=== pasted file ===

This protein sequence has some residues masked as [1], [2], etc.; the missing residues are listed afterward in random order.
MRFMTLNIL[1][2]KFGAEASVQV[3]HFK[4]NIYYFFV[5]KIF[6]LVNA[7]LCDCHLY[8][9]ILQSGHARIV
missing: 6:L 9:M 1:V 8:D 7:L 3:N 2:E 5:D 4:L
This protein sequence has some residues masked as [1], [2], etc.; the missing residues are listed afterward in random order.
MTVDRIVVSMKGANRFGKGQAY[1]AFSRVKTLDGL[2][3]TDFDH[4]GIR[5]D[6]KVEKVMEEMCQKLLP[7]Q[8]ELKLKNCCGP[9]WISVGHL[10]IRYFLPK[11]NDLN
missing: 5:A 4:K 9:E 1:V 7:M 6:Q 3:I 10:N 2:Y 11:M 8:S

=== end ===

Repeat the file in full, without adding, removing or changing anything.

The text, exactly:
This protein sequence has some residues masked as [1], [2], etc.; the missing residues are listed afterward in random order.
MRFMTLNIL[1][2]KFGAEASVQV[3]HFK[4]NIYYFFV[5]KIF[6]LVNA[7]LCDCHLY[8][9]ILQSGHARIV
missing: 6:L 9:M 1:V 8:D 7:L 3:N 2:E 5:D 4:L
This protein sequence has some residues masked as [1], [2], etc.; the missing residues are listed afterward in random order.
MTVDRIVVSMKGANRFGKGQAY[1]AFSRVKTLDGL[2][3]TDFDH[4]GIR[5]D[6]KVEKVMEEMCQKLLP[7]Q[8]ELKLKNCCGP[9]WISVGHL[10]IRYFLPK[11]NDLN
missing: 5:A 4:K 9:E 1:V 7:M 6:Q 3:I 10:N 2:Y 11:M 8:S